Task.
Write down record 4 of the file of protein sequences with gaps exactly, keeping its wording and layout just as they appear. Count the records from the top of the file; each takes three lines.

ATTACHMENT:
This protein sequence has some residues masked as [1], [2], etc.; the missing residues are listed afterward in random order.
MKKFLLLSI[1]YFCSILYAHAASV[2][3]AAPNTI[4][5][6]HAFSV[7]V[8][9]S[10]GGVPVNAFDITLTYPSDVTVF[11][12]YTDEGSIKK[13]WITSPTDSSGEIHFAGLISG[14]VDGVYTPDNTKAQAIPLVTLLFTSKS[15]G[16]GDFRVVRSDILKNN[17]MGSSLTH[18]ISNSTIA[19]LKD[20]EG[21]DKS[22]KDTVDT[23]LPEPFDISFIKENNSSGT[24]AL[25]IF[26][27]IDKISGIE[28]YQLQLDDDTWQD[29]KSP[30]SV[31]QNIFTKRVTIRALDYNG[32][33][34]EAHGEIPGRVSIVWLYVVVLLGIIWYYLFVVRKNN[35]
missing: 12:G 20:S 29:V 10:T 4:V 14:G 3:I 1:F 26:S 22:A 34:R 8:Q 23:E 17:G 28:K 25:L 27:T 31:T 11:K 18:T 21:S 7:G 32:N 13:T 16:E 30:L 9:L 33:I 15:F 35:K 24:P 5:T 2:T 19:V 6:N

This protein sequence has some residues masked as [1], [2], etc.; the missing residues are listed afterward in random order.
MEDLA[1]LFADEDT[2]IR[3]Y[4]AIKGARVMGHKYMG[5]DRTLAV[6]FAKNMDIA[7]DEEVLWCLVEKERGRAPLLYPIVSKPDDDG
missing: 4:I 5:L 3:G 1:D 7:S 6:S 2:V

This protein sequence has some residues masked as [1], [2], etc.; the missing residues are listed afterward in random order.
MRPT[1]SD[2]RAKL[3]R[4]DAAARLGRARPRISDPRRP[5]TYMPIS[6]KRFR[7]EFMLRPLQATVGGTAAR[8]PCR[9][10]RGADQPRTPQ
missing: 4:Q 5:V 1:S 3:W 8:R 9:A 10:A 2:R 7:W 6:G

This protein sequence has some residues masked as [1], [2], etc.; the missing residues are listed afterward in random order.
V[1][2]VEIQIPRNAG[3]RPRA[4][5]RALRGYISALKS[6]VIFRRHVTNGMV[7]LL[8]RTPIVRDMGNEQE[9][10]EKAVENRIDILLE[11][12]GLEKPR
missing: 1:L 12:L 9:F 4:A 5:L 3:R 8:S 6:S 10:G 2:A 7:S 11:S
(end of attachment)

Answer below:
This protein sequence has some residues masked as [1], [2], etc.; the missing residues are listed afterward in random order.
V[1][2]VEIQIPRNAG[3]RPRA[4][5]RALRGYISALKS[6]VIFRRHVTNGMV[7]LL[8]RTPIVRDMGNEQE[9][10]EKAVENRIDILLE[11][12]GLEKPR
missing: 1:L 12:L 9:F 4:A 5:L 3:R 8:S 6:S 10:G 2:A 7:S 11:S